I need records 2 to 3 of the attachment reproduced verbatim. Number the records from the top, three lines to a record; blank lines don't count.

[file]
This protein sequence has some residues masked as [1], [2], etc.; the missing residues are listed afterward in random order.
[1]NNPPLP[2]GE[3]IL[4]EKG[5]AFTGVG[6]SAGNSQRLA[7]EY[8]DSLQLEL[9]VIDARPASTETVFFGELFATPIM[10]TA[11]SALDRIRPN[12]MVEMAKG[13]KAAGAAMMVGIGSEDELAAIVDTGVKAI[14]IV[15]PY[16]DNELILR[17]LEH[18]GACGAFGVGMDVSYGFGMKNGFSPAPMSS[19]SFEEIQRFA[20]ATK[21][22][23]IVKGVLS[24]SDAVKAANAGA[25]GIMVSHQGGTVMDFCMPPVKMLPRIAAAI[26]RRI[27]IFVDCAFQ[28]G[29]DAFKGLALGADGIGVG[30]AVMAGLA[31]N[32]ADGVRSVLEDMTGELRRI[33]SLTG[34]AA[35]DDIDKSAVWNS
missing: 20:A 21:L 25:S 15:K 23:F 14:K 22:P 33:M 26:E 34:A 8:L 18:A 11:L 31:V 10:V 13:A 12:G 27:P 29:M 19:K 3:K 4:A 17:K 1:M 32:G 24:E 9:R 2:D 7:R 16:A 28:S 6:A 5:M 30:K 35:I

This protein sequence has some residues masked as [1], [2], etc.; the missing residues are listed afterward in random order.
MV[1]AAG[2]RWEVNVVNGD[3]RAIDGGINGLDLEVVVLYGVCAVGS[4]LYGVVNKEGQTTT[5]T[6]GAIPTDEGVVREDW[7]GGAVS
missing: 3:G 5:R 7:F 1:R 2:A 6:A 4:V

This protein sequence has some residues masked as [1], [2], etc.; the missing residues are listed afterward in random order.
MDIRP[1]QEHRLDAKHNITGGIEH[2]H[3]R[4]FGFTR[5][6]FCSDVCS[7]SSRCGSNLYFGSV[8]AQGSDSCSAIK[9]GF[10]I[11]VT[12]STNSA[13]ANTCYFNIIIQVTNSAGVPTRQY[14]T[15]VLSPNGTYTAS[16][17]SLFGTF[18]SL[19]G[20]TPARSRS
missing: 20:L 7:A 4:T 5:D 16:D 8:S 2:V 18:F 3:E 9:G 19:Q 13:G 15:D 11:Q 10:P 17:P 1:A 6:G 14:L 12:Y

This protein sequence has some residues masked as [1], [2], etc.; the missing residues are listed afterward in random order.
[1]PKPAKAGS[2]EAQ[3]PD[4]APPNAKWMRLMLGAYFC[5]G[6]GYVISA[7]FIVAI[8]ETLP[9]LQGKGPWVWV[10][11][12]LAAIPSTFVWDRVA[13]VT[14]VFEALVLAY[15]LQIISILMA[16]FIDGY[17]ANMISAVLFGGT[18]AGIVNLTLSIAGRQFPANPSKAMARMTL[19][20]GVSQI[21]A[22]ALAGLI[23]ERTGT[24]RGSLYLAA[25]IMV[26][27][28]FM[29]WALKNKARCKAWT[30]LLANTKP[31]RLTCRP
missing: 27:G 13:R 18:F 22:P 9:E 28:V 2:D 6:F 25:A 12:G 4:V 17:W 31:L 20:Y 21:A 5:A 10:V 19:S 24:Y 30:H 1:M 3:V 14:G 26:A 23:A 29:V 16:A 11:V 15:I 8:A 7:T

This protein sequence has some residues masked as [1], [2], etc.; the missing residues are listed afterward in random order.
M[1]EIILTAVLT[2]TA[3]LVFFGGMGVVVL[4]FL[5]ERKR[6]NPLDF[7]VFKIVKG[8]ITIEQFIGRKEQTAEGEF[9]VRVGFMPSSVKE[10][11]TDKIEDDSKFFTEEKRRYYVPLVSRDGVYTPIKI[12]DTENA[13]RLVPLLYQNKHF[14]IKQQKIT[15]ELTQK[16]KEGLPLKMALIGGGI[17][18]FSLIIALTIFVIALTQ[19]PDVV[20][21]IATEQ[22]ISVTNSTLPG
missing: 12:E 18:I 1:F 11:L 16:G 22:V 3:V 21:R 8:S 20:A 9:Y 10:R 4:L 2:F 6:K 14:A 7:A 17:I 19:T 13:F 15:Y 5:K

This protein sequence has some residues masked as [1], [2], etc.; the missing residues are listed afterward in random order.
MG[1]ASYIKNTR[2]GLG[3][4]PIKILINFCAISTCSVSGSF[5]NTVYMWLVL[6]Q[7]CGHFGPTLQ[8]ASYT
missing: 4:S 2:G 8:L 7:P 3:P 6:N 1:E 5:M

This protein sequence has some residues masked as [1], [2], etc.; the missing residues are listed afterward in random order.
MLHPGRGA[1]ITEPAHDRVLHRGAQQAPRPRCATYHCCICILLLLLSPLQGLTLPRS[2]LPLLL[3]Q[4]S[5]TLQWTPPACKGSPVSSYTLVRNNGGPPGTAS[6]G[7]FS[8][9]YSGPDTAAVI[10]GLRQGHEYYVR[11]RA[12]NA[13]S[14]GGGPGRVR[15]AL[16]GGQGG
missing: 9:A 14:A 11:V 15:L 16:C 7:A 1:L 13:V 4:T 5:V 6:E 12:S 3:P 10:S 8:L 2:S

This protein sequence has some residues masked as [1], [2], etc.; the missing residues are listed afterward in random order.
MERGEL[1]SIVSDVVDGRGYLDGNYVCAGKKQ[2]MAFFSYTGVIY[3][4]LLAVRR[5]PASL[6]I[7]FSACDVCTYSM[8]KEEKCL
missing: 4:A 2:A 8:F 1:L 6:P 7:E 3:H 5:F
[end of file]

This protein sequence has some residues masked as [1], [2], etc.; the missing residues are listed afterward in random order.
MV[1]AAG[2]RWEVNVVNGD[3]RAIDGGINGLDLEVVVLYGVCAVGS[4]LYGVVNKEGQTTT[5]T[6]GAIPTDEGVVREDW[7]GGAVS
missing: 3:G 5:R 7:F 1:R 2:A 6:A 4:V

This protein sequence has some residues masked as [1], [2], etc.; the missing residues are listed afterward in random order.
MDIRP[1]QEHRLDAKHNITGGIEH[2]H[3]R[4]FGFTR[5][6]FCSDVCS[7]SSRCGSNLYFGSV[8]AQGSDSCSAIK[9]GF[10]I[11]VT[12]STNSA[13]ANTCYFNIIIQVTNSAGVPTRQY[14]T[15]VLSPNGTYTAS[16][17]SLFGTF[18]SL[19]G[20]TPARSRS
missing: 20:L 7:A 4:T 5:D 16:D 8:S 2:V 18:F 3:E 9:G 19:Q 13:G 15:D 11:Q 10:P 17:P 1:A 6:G 14:L 12:Y